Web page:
Sunday, March 18, 2012

Forgiving and Forgetting – The Process of Salvation

Several weeks ago (“Here Comes De Judge,” #1 March, 2012) I discussed how my ego is determined to judge and by judging I keep myself separate from you, which is deadly for my spiritual growth. As long as I refuse to rein in my judging ego, my spiritual growth remains stagnant and I begin to rot.
A reader from Ireland – Happy Saint Patrick’s Day to you! – emailed asking how to go about forgiving. The writer stated that she was able to forgive, but it was almost impossible to forget. “Is that still forgiveness?” She asked.
It’s a very good question. This is not the first time I’ve heard someone make this distinction between forgiving and forgetting. It seems to be a common malady among all of us: “I will forgive you, but I will never forget what you did/said.”
As I see it, the principle issue is your understanding of you. The critical question? Are you a body with a spirit or an already-loved spirit currently with a body? How I answered that – honestly – makes all the difference to me in how I approach forgiving.
As an already-loved spirit with a body, I am beginning to understand the continually interactive process of Forgiveness and Atonement: Forgiveness (asking for the Holy Spirit to help me see things differently); Atonement (Seeing things differently from the perspective of the Holy Spirit). This interactive movement of Forgiveness and Atonement (when taken as a single process) is what A Course in Miracles calls Salvation. Going through this process as a partner with Jesus is what He says I am all called to do.
I ended the message, “Here Comes De Judge,” by stating:
As long as I believe I am truly separate, my ego is in control and my spirit suffers. When I feel separated from you my spiritual growth comes to a grinding halt and I stagnate. After a while a stagnant spiritual life, just like stagnant water in a pond, begins to smell.
“The ability to not judge and the ability to forgive are very closely related. AA says simply, “The easiest way to learn to forgive is simply to learn to not blame in the first place.” Similarly, ACIM outlines 3 steps to forgiveness: 1) I forgive the projected perception of you I have created in my mind; 2) I forgive myself for creating this perception; and 3) I ask the Holy Spirit to give me another way of seeing this situation without judgment, and then I try to still my mind and listen for His whispers of Truth.”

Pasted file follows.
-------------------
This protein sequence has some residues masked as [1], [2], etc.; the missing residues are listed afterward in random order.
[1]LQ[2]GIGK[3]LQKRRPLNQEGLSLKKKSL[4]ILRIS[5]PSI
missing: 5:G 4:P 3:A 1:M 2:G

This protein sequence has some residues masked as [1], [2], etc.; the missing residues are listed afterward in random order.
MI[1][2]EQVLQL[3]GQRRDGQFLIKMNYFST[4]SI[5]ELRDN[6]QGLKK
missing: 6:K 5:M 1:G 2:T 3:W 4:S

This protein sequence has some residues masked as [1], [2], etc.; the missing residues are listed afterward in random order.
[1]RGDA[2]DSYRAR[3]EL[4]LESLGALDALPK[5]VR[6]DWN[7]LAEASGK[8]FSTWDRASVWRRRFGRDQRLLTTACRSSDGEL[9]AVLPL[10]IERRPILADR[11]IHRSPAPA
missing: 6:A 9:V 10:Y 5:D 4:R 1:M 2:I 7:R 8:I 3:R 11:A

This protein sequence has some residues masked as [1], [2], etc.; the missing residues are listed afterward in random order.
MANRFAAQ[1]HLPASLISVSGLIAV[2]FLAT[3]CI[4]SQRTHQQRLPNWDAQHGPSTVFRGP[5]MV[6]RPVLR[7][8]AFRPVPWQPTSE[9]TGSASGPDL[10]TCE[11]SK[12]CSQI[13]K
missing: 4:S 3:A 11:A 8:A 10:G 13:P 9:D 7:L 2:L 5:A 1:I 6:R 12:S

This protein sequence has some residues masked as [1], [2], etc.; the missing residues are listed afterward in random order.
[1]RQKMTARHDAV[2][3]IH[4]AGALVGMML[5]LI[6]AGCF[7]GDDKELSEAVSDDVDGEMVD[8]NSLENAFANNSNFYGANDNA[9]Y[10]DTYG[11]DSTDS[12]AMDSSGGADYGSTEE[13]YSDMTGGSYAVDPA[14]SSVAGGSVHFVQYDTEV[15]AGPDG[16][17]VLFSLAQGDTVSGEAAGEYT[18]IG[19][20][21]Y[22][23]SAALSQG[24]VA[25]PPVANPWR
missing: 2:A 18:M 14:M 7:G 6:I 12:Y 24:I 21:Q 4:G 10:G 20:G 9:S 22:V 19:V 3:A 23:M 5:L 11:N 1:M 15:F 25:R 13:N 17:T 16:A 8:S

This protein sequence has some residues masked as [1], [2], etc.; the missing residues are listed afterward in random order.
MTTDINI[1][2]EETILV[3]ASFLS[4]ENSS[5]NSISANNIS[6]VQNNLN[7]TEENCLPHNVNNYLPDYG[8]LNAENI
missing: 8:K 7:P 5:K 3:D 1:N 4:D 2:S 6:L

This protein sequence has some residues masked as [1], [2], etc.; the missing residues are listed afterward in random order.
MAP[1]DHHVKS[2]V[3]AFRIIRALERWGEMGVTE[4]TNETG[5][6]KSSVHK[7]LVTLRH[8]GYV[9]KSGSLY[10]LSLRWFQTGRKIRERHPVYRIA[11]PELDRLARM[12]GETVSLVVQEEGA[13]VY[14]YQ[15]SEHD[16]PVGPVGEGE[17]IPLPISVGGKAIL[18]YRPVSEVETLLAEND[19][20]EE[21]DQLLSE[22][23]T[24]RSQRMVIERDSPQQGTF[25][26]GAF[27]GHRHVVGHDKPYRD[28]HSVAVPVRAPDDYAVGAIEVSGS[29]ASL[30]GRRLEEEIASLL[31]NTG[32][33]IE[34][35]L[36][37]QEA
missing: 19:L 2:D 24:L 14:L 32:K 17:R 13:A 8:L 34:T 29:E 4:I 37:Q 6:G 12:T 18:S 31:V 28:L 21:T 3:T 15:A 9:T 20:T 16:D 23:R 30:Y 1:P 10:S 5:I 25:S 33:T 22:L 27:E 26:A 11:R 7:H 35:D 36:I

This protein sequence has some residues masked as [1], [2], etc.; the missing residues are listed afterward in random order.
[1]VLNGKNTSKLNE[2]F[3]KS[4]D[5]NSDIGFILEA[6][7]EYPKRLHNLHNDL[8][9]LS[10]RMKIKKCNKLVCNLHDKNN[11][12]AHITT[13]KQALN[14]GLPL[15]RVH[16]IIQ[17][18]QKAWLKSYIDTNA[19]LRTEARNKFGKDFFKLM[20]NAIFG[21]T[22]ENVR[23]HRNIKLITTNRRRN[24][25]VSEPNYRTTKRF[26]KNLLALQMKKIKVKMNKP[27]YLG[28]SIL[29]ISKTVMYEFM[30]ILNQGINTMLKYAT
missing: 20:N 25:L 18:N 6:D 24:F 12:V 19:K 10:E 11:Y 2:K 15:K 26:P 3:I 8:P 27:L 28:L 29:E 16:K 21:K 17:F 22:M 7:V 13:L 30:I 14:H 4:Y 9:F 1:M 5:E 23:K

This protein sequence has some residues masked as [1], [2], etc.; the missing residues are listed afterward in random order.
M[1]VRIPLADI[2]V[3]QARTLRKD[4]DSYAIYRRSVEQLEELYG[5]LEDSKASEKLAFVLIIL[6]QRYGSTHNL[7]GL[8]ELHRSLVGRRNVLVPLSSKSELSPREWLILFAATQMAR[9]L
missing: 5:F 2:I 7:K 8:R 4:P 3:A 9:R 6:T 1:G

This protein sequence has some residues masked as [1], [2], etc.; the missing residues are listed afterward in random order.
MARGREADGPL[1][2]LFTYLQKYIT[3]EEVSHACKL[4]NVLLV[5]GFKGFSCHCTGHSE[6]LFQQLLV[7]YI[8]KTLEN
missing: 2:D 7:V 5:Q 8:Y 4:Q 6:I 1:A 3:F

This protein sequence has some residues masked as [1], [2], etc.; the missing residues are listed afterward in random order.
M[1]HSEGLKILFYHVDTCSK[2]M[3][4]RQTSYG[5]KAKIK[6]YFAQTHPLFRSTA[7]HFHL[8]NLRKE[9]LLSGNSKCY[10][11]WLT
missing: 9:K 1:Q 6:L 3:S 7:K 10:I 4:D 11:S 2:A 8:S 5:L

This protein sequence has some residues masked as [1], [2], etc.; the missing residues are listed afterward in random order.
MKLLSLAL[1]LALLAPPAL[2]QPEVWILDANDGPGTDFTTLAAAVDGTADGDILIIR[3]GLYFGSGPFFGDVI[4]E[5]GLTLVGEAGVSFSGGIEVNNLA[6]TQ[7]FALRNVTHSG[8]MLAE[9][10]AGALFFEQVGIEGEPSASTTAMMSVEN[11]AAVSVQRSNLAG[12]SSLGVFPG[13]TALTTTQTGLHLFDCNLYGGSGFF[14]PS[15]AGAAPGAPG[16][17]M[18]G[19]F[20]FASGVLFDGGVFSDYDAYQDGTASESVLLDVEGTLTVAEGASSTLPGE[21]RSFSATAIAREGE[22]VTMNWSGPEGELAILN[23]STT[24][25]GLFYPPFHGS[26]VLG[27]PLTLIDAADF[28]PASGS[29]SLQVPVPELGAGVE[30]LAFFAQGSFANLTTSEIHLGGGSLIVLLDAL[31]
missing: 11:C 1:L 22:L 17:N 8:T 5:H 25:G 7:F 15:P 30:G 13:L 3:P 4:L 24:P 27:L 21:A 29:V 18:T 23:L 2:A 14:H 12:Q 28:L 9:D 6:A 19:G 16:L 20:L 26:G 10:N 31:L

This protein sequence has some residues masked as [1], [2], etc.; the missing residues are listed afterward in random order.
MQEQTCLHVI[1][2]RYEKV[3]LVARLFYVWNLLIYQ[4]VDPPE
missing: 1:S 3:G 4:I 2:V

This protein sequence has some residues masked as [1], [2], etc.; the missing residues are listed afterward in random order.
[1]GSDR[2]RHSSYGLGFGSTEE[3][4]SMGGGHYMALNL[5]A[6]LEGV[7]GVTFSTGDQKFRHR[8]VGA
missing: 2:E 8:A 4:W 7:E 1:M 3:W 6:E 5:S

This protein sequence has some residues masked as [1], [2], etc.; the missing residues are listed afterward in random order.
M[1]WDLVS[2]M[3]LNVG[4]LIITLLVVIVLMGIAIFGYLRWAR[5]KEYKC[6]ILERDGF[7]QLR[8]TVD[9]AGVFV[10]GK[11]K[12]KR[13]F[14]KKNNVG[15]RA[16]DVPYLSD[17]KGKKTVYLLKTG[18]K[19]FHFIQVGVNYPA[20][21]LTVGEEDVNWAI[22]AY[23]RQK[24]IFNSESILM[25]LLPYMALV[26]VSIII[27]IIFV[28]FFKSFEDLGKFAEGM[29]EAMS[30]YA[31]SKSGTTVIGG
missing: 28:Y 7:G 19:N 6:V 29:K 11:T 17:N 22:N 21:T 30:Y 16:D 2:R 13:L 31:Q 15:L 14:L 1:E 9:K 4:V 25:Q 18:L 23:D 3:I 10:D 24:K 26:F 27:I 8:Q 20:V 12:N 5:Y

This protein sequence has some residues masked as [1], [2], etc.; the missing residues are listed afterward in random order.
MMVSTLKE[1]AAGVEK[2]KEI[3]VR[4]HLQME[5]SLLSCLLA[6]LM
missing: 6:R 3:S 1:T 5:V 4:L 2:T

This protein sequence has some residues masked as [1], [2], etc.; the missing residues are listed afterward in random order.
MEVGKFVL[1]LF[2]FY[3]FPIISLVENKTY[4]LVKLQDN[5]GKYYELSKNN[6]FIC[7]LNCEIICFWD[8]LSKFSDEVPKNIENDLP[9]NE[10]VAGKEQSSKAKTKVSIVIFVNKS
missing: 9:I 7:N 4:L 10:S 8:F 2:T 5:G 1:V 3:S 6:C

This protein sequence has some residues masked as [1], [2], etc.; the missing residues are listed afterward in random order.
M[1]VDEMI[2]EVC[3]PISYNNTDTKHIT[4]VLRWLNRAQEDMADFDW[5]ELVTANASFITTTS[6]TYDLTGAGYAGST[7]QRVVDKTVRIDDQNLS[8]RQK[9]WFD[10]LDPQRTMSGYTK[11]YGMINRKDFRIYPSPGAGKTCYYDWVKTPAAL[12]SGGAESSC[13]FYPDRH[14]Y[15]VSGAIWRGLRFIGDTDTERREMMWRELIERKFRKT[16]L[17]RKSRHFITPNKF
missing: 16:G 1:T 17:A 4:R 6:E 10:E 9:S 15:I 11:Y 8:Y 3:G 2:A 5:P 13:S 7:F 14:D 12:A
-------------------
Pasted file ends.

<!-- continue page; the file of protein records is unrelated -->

Unfortunately, I often find myself listening to my own past experience. Which is really listening to me – not the Spirit of God! Using my own past experience to guide me is to continue to listen to my ego – to make my own meaning out of the world. By not doing this allows me the ability to really hear my Spirit Guide, or the Holy Spirit, speak to me and take his rightful place in the awareness of my higher mind.
I have to constantly remind myself that Step 3 (above) is not of my doing. It is the responsibility of the Holy Spirit. When I do listen and see things differently, I am beginning to see the situation or person differently. This change in perception – this gift of the Spirit of God – is the Atonement and is the key to Forgiveness. This change of perception reinforces my ability to continue saying: "I am determined to really see with true vision! I am not the victim, potential victim nor the victor. I am an already-loved spirit currently having a human experience."
The process of “forgetting:” That’s the story of truly seeing each other as One – the end result of Salvation. When we see each other as One, there is no longer any blame or shame.
When the Spirit opens our eyes to a different reality or different perspective, it’s really as if it never happened. For me, it’s remembering that my old way of thinking is not relevant any more. Rehearsing or rehashing the issue is not relevant anymore. A simple example is an argument you may be having with your life-mate about where to eat, which simply vanishes when you come across an accident and get out to offer assistance and call 911.  In doing all that your issue of which restaurant to choose just disappears.
In AA I’ve found that often things, problems, issues just seem to melt away. I’ve had people in the Program come up to me after a meeting and ask about the status of some issue I had shared about several weeks earlier. I couldn’t recall it any more. It had simply disappeared – into thin air. When did that occur? I had no idea. Why did that occur? I had no idea. What had happened to resolve it? I had no idea. Simply – POOF!  It was just gone.
I don’t know about you, but I want more and more and more of that in my life: Forgiving; seeing things differently; and watching troubling issues just go “POOF.”
Thanks for listening and, as always, please share this message (it’s designed to be forwarded easily) with my blessings.

#3 March, 2012

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